As we enter the season of Lent and the twelfth month of this pandemic, I have been struck by the relationship between suffering and celebration. Recently I heard my English colleague, Emily Norman, share a presentation on “Celebrating Diversity” in which she showed how our Christian tradition holds the two in important tension. We celebrate the suffering of Good Friday through lament, mourning, and repentance; we celebrate the victory of Easter with joy, rejoicing, and hope.
Emily made the connection between the two even more distinct with these powerful statements:
Crucifixion without Resurrection = No Power or Hope
Resurrection without Crucifixion = No Justice or Peace
My strange encouragement to you this month is to embrace suffering through lament, mourning, and repentance. We have been battered by this pandemic, and even though we are making it through, we have lost much, and our students may have lost even more.
Likewise, I speak on behalf of the Christian school colleagues I meet with virtually on a weekly basis as we wrestle with the suffering of marginalized people in our communities. We wonder, can we truly celebrate without acknowledging the suffering of others? Can we truly rejoice without repenting of our own sins as well as the sins of past generations? How can we usher in God’s justice and peace through our work?
As an avid reader of the Old Testament, I am consistently reminded that when the Lord turns the people of Israel to himself, there is a call for deep repentance--repentance not only for the personal and corporate sin of the time, but also for the sins of prior generations. A significant example is when Daniel personally repents for his entire nation as he pleads for God’s redemption:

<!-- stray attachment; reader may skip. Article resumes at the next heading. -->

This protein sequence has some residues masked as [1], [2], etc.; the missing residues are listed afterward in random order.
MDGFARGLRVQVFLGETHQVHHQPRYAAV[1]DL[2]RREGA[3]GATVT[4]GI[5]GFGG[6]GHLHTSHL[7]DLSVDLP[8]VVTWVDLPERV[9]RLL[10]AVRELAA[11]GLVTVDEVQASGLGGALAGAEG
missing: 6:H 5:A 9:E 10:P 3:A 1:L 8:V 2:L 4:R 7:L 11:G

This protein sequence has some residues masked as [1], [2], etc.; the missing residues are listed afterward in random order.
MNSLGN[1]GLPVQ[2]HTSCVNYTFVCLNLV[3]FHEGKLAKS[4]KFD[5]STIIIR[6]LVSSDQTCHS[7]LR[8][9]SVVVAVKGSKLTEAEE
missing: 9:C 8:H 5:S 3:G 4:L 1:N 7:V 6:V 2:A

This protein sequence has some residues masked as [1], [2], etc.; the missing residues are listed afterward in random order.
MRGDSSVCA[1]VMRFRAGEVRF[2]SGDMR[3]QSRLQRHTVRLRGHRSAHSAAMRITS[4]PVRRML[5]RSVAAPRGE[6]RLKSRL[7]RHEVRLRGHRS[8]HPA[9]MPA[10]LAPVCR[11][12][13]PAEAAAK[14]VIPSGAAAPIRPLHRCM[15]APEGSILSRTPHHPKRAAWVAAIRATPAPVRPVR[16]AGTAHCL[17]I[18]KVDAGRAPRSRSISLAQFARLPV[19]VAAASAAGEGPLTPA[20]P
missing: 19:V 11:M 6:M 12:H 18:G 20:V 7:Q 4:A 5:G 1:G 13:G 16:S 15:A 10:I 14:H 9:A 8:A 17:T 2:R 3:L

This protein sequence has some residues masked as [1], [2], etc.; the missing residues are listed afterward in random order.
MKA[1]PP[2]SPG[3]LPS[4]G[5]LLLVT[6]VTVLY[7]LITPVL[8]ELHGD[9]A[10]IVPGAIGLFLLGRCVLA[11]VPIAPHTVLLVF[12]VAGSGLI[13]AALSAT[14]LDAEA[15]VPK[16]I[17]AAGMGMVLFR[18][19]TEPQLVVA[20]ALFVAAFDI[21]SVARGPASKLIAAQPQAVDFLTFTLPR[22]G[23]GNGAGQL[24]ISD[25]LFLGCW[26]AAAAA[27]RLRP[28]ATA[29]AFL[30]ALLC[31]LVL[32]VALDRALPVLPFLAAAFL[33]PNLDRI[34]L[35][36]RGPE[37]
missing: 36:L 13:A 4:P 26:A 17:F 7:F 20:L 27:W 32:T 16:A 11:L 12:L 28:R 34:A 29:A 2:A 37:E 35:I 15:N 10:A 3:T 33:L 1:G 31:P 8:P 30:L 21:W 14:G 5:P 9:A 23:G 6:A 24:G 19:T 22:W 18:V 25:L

But we have sinned and done wrong. We have rebelled against you and scorned your commands and regulations. We have refused to listen to your servants the prophets, who spoke your messages to our kings and princes and ancestors and to all the people of the land. –Daniel 9:5-6
Ecclesiastes also tells us that there is a time to cry, to grieve, as well as a time to lose. Maybe, just maybe, for a short while we should embrace the suffering caused by the pandemic and our people’s histories. And unlike Job’s friends, perhaps we’ll be willing to sit amongst the suffering for a period while we wait for a time to rebuild, laugh, and dance.
Because of both the Crucifixion and the Resurrection, we can both lament and pursue a better future.
In the next newsletter: more about the hopes and good work to come!
CACE Senior Fellow